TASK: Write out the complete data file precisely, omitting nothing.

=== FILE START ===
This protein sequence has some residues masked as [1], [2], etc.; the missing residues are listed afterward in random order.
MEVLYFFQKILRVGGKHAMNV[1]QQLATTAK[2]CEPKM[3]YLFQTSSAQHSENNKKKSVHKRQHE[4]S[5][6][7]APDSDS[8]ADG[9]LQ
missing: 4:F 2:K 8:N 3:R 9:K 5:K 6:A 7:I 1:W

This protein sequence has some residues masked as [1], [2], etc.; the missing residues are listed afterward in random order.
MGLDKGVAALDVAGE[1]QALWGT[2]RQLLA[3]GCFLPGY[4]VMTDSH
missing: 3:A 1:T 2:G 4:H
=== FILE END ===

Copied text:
This protein sequence has some residues masked as [1], [2], etc.; the missing residues are listed afterward in random order.
MEVLYFFQKILRVGGKHAMNV[1]QQLATTAK[2]CEPKM[3]YLFQTSSAQHSENNKKKSVHKRQHE[4]S[5][6][7]APDSDS[8]ADG[9]LQ
missing: 4:F 2:K 8:N 3:R 9:K 5:K 6:A 7:I 1:W

This protein sequence has some residues masked as [1], [2], etc.; the missing residues are listed afterward in random order.
MGLDKGVAALDVAGE[1]QALWGT[2]RQLLA[3]GCFLPGY[4]VMTDSH
missing: 3:A 1:T 2:G 4:H